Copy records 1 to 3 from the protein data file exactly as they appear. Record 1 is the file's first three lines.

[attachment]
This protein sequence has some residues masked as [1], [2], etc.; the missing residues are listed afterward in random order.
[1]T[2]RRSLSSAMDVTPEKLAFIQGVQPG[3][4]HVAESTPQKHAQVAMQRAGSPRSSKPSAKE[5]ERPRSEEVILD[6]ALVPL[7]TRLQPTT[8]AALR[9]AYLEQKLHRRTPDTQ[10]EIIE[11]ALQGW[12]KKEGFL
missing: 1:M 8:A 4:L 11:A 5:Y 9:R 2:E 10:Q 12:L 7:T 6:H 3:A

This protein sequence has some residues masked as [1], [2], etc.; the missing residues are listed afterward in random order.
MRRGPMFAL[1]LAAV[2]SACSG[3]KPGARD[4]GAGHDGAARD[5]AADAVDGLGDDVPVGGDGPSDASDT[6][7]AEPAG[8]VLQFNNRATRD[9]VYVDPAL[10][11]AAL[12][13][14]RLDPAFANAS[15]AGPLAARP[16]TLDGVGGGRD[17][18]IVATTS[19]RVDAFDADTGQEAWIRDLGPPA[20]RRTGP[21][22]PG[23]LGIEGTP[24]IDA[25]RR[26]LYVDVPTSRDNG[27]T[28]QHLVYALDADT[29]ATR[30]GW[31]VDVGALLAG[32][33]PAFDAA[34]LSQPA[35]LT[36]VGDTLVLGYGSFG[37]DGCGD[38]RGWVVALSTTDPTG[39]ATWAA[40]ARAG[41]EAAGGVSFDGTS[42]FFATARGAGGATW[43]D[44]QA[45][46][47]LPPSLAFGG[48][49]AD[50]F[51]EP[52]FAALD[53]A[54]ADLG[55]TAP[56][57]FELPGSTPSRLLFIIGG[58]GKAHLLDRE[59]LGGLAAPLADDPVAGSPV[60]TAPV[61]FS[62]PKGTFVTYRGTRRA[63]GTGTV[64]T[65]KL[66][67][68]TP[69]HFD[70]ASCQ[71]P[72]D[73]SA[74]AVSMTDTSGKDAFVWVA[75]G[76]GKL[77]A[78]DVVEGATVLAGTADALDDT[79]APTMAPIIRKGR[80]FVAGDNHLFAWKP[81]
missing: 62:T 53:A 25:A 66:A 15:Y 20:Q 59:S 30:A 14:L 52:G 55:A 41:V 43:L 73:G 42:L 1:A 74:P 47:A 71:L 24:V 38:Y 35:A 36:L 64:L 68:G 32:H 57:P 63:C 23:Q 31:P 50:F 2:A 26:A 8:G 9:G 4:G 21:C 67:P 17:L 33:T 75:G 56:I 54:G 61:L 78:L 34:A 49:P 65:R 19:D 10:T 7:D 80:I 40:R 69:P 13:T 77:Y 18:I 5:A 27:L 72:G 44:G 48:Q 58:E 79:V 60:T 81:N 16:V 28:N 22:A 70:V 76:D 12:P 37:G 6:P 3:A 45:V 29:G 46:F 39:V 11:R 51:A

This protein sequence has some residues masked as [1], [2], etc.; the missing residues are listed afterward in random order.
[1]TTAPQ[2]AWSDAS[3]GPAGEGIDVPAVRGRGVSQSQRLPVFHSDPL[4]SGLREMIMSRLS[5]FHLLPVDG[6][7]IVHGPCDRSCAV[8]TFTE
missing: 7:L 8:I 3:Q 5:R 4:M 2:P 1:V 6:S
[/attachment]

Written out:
This protein sequence has some residues masked as [1], [2], etc.; the missing residues are listed afterward in random order.
[1]T[2]RRSLSSAMDVTPEKLAFIQGVQPG[3][4]HVAESTPQKHAQVAMQRAGSPRSSKPSAKE[5]ERPRSEEVILD[6]ALVPL[7]TRLQPTT[8]AALR[9]AYLEQKLHRRTPDTQ[10]EIIE[11]ALQGW[12]KKEGFL
missing: 1:M 8:A 4:L 11:A 5:Y 9:R 2:E 10:Q 12:L 7:T 6:H 3:A

This protein sequence has some residues masked as [1], [2], etc.; the missing residues are listed afterward in random order.
MRRGPMFAL[1]LAAV[2]SACSG[3]KPGARD[4]GAGHDGAARD[5]AADAVDGLGDDVPVGGDGPSDASDT[6][7]AEPAG[8]VLQFNNRATRD[9]VYVDPAL[10][11]AAL[12][13][14]RLDPAFANAS[15]AGPLAARP[16]TLDGVGGGRD[17][18]IVATTS[19]RVDAFDADTGQEAWIRDLGPPA[20]RRTGP[21][22]PG[23]LGIEGTP[24]IDA[25]RR[26]LYVDVPTSRDNG[27]T[28]QHLVYALDADT[29]ATR[30]GW[31]VDVGALLAG[32][33]PAFDAA[34]LSQPA[35]LT[36]VGDTLVLGYGSFG[37]DGCGD[38]RGWVVALSTTDPTG[39]ATWAA[40]ARAG[41]EAAGGVSFDGTS[42]FFATARGAGGATW[43]D[44]QA[45][46][47]LPPSLAFGG[48][49]AD[50]F[51]EP[52]FAALD[53]A[54]ADLG[55]TAP[56][57]FELPGSTPSRLLFIIGG[58]GKAHLLDRE[59]LGGLAAPLADDPVAGSPV[60]TAPV[61]FS[62]PKGTFVTYRGTRRA[63]GTGTV[64]T[65]KL[66][67][68]TP[69]HFD[70]ASCQ[71]P[72]D[73]SA[74]AVSMTDTSGKDAFVWVA[75]G[76]GKL[77]A[78]DVVEGATVLAGTADALDDT[79]APTMAPIIRKGR[80]FVAGDNHLFAWKP[81]
missing: 62:T 53:A 25:A 66:A 15:Y 20:Q 59:S 30:A 14:L 52:G 55:A 41:V 43:L 73:G 42:L 1:A 74:P 47:A 71:L 24:V 38:Y 35:A 36:L 64:L 68:G 32:H 57:P 63:C 23:Q 31:P 50:F 2:A 26:A 8:G 9:G 4:G 21:C 67:P 17:L 33:T 75:G 56:I 54:G 61:L 78:L 34:A 49:P 65:R 19:D 10:T 7:D 80:I 40:R 69:P 13:T 77:Y 18:I 5:A 27:L 72:G 44:G 48:Q 58:E 79:V 60:T 81:N 16:V 28:N 22:A 70:V 76:D 12:P 37:G 6:P 3:A 45:V 29:G 46:F 39:V 11:R 51:A

This protein sequence has some residues masked as [1], [2], etc.; the missing residues are listed afterward in random order.
[1]TTAPQ[2]AWSDAS[3]GPAGEGIDVPAVRGRGVSQSQRLPVFHSDPL[4]SGLREMIMSRLS[5]FHLLPVDG[6][7]IVHGPCDRSCAV[8]TFTE
missing: 7:L 8:I 3:Q 5:R 4:M 2:P 1:V 6:S